Whew…we just came back from a week at DisneyWorld! It was a blast but traveling while 29 weeks pregnant is no easy feat. Each pregnancy I’ve gotten better at managing the expected discomforts of the gravid (pregnant) belly and body. But it doesn’t make it any easier. Try these tips the next time you’re headed out of town.
In your car, use your heated seats if you have them!
This was a no brainer when I lived in Alaska – it’s really cold for half the year and you need the warmth just to avoid freezing. But I’ve used heated seats to help with low back pain and sciatica pain outside of the Alaska winters in Virginia. The low or high heat settings are safe to use and will provide some much needed relief on those long drives.
For those that don’t have heated seats, take your rice sock along and use the free microwaves at the gas station to heat up those socks when you stop for bathroom, gas or snack breaks.
If you’re traveling via plane, consider taking a heating pad that plugs into one of the plane adapters if you have a long flight on your itinerary.
Do some in-flight or in-car fitness while traveling!
The big concern with long distance car travel or long distance air travel in pregnancy is blood clots. Pregnant and postpartum women are 4-5 times more likely to develop a blood clot than in a woman who is not pregnant or postpartum (American College of Obstetricians & Gynecologists, 2018). Usually these form in your lower legs and are called a deep vein thrombosis, but a blood clot can form anywhere in the circulatory system. Follow these tips from Stop The Clot to keep that blood flow moving and less likely to form a clot:
- Perform ankle circles while sitting. Lift one foot off the floor and rotate your ankle while trying to circles with your toes. Continue circles for 15 seconds, then perform in the opposite direction for another 15 seconds. Repeat the same motions on the other foot. Repeat as often as desired.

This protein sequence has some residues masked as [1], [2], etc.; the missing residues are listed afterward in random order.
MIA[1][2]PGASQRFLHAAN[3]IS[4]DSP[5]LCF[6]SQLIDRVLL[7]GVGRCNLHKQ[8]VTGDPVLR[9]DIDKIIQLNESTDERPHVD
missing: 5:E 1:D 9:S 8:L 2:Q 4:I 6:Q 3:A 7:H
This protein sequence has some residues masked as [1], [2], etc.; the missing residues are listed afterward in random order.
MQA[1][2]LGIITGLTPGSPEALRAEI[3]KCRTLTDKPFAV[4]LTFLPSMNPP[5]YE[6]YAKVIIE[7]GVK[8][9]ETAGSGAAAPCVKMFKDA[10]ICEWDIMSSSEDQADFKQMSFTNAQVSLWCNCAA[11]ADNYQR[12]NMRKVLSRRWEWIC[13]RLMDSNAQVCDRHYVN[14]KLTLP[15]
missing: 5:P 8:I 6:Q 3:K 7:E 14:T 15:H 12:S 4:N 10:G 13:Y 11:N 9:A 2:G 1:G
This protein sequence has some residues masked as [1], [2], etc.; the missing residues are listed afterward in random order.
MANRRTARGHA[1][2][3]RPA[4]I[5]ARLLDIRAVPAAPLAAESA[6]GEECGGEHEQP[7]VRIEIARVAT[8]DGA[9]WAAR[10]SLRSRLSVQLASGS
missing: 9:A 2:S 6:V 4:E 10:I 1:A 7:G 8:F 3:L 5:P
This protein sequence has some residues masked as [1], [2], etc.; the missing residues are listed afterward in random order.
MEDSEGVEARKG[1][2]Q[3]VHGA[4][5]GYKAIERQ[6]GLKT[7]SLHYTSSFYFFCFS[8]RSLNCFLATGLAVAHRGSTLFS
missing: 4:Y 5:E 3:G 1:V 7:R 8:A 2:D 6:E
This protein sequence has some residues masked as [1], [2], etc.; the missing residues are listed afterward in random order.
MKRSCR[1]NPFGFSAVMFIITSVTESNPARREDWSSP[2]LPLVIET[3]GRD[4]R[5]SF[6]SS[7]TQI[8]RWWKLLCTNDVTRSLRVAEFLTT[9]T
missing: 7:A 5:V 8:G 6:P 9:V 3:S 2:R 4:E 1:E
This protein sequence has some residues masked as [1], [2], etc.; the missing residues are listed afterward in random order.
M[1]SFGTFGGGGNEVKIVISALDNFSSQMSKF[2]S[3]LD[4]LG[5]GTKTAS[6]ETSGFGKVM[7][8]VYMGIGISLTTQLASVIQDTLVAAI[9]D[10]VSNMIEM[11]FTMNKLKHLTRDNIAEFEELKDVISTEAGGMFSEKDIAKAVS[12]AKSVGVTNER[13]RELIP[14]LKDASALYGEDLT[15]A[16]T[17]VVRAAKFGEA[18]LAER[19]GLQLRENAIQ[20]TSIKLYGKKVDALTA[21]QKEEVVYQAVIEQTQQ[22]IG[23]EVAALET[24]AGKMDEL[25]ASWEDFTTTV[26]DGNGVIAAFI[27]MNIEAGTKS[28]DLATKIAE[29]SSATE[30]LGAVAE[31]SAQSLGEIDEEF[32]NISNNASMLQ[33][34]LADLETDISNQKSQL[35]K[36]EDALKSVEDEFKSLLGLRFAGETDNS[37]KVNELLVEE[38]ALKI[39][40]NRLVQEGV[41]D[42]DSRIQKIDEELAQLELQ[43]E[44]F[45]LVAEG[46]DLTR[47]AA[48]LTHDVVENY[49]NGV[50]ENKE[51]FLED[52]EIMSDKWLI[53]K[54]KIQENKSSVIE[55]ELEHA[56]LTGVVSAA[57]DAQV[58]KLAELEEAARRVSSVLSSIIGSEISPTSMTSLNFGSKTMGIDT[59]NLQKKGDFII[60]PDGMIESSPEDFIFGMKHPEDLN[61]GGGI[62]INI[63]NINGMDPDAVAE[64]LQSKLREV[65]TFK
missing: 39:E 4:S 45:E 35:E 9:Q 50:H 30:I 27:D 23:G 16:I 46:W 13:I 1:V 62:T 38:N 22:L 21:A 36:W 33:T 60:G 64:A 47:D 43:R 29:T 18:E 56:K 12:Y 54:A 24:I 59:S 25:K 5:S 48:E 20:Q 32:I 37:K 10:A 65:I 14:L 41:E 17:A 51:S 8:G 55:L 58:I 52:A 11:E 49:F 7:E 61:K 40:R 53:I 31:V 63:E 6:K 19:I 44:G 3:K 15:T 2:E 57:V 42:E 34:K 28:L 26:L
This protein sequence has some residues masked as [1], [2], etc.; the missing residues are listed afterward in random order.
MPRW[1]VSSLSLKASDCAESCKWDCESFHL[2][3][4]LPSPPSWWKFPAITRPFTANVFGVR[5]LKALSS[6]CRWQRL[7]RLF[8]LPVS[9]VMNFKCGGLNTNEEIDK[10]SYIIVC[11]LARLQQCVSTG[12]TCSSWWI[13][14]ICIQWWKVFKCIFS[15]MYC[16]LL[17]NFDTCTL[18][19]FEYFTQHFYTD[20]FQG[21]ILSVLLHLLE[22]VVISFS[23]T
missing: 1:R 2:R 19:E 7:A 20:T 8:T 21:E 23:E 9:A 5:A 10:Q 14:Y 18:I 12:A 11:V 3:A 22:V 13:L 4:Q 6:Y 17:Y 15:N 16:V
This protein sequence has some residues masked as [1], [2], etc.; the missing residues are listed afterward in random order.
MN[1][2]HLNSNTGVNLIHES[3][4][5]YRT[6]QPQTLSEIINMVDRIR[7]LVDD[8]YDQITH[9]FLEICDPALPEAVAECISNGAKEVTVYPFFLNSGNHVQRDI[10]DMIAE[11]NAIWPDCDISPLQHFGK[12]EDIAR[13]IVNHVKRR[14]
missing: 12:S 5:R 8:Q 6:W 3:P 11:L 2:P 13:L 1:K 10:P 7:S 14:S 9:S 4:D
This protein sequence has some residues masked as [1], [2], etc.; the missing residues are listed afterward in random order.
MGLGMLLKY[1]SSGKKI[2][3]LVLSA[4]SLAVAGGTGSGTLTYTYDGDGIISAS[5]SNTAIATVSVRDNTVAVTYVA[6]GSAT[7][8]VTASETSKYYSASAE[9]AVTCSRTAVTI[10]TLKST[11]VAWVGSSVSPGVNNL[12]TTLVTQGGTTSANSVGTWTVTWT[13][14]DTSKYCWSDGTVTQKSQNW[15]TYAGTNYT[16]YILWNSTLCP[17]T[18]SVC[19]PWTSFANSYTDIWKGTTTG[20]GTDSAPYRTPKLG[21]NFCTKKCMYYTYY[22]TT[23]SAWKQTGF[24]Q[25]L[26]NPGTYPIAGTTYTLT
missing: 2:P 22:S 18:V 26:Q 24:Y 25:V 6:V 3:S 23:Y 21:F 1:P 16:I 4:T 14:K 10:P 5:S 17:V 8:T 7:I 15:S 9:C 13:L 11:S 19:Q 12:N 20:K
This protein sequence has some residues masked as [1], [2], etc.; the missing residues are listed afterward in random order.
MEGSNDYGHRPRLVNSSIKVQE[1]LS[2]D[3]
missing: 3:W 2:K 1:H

- Perform foot pumps while sitting. Place your heels into the floor, and flex your toes towards the ceiling as high as you are able to flex. Hold for a few seconds the return your feet to a flat position on the floor. Now do the reverse: lift your heels as high as you are able while keeping the balls of your feet on the floor. Hold for a few seconds, then return to a flat foot position. Repeat motions for 30 seconds or as long as desired.
If traveling by air, remember to walk before you get on the place while you are in the terminal (you’ll do plenty of sitting while in the air!). And if the seatbelt sign is off, you can walk the aisles or stretch near the bathrooms.
If traveling by car, try to do 20 squats or lunges every time you stop at a rest stop, gas station or place to eat.
Drink that water!
Dehydration in pregnancy causes increased cramping, constipation, contractions, and fatigue. It’s easy to get dehydrated while you are traveling because you know that the more you drink, you have to pee…and it’s hard to predict when those bathroom options are available.
Vacation also tends to favor drinks that aren’t water – soda, sweet tea, non-alcoholic treats. Prioritize water over soda, milk, juice or sweet teas while traveling when you can and aim to drink half your body weight in ounces while you’re traveling.
Try using a large thermos that keeps water cold for a long time to limit refills and to ensure you always have some water on hand.
Tip: The TSA will let you take ice through security as long as that’s the only thing in your water bottle. Also, Starbucks will usually give you a cup of ice for free if you’re looking for ice once you. go through security. #wins
Pack or plan for healthy snacks.
If you’re used to eating apples and peanut butter, nuts, larabars, and greek yogurt for snacks, then traveling can be a little tough depending on where you are headed.
Most gas stations will at least sell some nuts and fruit, but it’s easier to be prepared and pack what you can ahead of time.
Some mamas have instant hunger strikes and feel faint unless they refuel with nutrition quickly. Other mamas just don’t feel good eating fast food and high carbs or sugars multiple days in a row.